Quantum technology and quantum computing hold enormous potential for research and business in a wide variety of fields and economic sectors. At Amsterdam Science Park, several organisations play an important role in their further development. They come together in several dedicated institutes and hubs such as QuSoft, Quantum.Amsterdam and the Quantum Application Lab. In addition, the Netherlands as a whole is a leading centre for the development of quantum hardware and the accompanying algorithms and applications – a position that’s underlined by the government’s National Agenda for Quantum Technology.
Because of the ability of quantum computers to solve much more complex problems than classical computers – even supercomputers – they have the potential to make major contributions to a vast number of fields and across all economic sectors. Creating better algorithms for optimisation problems, for example, can have many useful applications in business. A quantum computer that can simulate the behaviour of molecules can help develop new medicines, better batteries, healthier food and more efficient fertiliser. Quantum computing can be crucial for the development of new materials and sensors. And quantum cryptography can mean giant leaps in information security.
For research, quantum computing is significant because its study has led to a better understanding of the fundamentals of computing as well as physics. In addition, one of the expected applications of quantum computers is the creation of efficient algorithms to simulate quantum mechanics systems – which could have wide-ranging impacts in academic as well as industrial research.
Some of the earliest work on the theoretical computer science aspects of quantum computing took place at CWI at Amsterdam Science Park, and so it is fitting that the Park is now home to QuSoft, a research institute dedicated to developing quantum software. It was founded in 2015 as a joint initiative of the University of Amsterdam (UvA) and CWI. But there’s yet another advantage of the Science Park for those working on quantum technology and computing. Quantum computing is a fundamentally interdisciplinary field, requiring knowledge of physics, computer science and mathematics, as well as expertise in additional fields – for example, research is being conducted on the legal implications. This makes the Science Park, with its presence of many experts from different backgrounds and strong focus on cross-sector partnerships, a natural home for it. Some experts have positions at several organisations – for example, researchers from the UvA’s theoretical physics department also work at QuSoft –, further encouraging collaboration.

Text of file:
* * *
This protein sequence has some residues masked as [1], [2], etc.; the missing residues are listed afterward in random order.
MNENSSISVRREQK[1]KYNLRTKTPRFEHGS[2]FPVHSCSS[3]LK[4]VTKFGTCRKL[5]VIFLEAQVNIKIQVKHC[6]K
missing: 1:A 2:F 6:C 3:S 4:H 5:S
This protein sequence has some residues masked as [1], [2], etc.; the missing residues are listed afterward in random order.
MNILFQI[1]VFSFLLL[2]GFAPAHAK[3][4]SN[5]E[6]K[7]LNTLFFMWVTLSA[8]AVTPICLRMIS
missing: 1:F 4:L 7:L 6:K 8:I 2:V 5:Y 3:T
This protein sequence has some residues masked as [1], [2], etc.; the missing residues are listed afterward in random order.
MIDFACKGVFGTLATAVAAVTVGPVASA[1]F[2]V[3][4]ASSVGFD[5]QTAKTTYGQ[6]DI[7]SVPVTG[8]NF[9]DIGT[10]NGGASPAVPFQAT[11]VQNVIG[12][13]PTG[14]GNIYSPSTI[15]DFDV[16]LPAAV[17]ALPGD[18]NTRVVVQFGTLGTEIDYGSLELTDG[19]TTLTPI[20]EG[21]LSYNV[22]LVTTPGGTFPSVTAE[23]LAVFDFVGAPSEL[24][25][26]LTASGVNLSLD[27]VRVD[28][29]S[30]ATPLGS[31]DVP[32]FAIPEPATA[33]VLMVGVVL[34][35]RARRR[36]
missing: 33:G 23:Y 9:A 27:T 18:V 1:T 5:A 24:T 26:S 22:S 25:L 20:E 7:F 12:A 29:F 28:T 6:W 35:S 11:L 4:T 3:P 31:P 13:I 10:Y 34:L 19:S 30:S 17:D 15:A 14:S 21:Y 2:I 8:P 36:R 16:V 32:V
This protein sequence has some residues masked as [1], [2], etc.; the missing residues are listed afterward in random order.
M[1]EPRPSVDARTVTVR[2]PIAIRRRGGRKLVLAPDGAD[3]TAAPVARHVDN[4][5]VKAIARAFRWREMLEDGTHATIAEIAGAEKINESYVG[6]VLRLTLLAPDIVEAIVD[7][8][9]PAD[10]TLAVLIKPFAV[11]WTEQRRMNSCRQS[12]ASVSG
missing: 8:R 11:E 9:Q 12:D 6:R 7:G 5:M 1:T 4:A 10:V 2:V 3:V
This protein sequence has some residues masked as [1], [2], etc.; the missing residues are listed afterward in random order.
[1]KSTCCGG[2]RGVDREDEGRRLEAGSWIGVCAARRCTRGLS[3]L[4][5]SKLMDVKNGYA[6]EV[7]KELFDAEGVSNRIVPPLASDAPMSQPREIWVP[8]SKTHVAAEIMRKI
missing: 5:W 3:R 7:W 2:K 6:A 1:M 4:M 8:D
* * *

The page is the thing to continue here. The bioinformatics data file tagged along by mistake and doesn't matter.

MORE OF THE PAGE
The presence of the UvA’s Faculty of Sciences and the Vrije Universiteit also adds a focus on education in this emerging field. New programmes have been set up, including the UvA’s QuSoft Master’s Certificate for MSc students. The CWI’s outstanding international reputation allows it to attract the best students internationally.
Several partnerships further advance the field of quantum computing at Amsterdam Science Park. Businesses and other organisations can approach the Quantum Application Lab (QAL) to explore the advantages of quantum computing. The QAL is a public-private R&D partnership that offers a platform featuring a team of scientists, researchers, engineers, application developers, and software and hardware specialists. Organisations wanting to find out how quantum computing can benefit their operations are invited to connect to the lab and make use of its expertise and technical infrastructure. The six QAL partners are the UvA, the Netherlands Organization for Applied Scientific Research (TNO), CWI, SURF, TU Delft (on behalf of QuTech and Quantum Inspire) and the Netherlands eScience Center.
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The quantum innovation hub Quantum.Amsterdam, located at the Science Park’s Startup Village and established by the UvA, CWI and QuSoft, is one of the five innovation hubs of the national public-private foundation Quantum Delta NL. It aims to boost quantum research and development in the Amsterdam ecosystem. Working with research institutes, companies and the City, Quantum.Amsterdam acts as liaison to the national activities in the field, connecting academia, industry and society in the Amsterdam Area.
The Amsterdam Science Park has sparked numerous partnerships between industry and academia, and knowledge is regularly shared between researchers, innovative startups and established businesses. One of these recent collaborations was a two-year programme of Bosch and QuSoft, in which researchers investigated potential quantum computing use cases at Bosch, with a focus on applications in engineering and AI/machine learning.
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“The connection with the university is very important for our research”
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